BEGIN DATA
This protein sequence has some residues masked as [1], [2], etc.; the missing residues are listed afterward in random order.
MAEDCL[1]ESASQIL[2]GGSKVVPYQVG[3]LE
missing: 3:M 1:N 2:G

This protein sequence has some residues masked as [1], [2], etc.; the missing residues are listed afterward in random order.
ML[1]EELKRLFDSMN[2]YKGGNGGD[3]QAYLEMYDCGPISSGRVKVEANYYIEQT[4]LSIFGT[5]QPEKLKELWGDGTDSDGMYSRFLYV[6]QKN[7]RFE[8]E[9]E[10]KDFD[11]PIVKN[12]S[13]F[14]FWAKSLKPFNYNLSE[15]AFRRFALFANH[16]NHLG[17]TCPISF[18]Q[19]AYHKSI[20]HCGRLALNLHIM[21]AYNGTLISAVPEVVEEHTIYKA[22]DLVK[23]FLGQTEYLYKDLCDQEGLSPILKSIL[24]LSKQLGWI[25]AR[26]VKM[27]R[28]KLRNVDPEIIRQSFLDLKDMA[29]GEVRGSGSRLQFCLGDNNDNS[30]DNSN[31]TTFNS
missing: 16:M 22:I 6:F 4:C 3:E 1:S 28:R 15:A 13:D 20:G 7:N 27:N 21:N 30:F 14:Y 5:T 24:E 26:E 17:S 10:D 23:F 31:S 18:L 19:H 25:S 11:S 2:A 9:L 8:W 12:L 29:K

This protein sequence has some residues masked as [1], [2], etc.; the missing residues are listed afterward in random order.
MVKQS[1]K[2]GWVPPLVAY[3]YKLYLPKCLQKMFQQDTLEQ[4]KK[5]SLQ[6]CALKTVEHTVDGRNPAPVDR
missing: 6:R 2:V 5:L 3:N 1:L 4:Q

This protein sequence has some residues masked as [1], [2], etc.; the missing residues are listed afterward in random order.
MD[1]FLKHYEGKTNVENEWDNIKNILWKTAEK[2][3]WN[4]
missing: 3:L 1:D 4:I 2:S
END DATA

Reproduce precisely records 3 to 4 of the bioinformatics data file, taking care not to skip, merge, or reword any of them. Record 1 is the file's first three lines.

This protein sequence has some residues masked as [1], [2], etc.; the missing residues are listed afterward in random order.
MVKQS[1]K[2]GWVPPLVAY[3]YKLYLPKCLQKMFQQDTLEQ[4]KK[5]SLQ[6]CALKTVEHTVDGRNPAPVDR
missing: 6:R 2:V 5:L 3:N 1:L 4:Q

This protein sequence has some residues masked as [1], [2], etc.; the missing residues are listed afterward in random order.
MD[1]FLKHYEGKTNVENEWDNIKNILWKTAEK[2][3]WN[4]
missing: 3:L 1:D 4:I 2:S